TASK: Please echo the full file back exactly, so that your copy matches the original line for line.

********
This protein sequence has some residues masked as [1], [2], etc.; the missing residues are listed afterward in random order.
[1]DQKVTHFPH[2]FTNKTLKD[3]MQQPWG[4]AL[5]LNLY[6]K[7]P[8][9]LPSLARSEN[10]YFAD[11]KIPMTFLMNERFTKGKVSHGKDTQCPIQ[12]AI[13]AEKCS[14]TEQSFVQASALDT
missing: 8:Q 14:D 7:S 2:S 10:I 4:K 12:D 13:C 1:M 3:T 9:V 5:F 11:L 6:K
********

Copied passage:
This protein sequence has some residues masked as [1], [2], etc.; the missing residues are listed afterward in random order.
[1]DQKVTHFPH[2]FTNKTLKD[3]MQQPWG[4]AL[5]LNLY[6]K[7]P[8][9]LPSLARSEN[10]YFAD[11]KIPMTFLMNERFTKGKVSHGKDTQCPIQ[12]AI[13]AEKCS[14]TEQSFVQASALDT
missing: 8:Q 14:D 7:S 2:S 10:I 4:K 12:D 13:C 1:M 3:T 9:V 5:F 11:L 6:K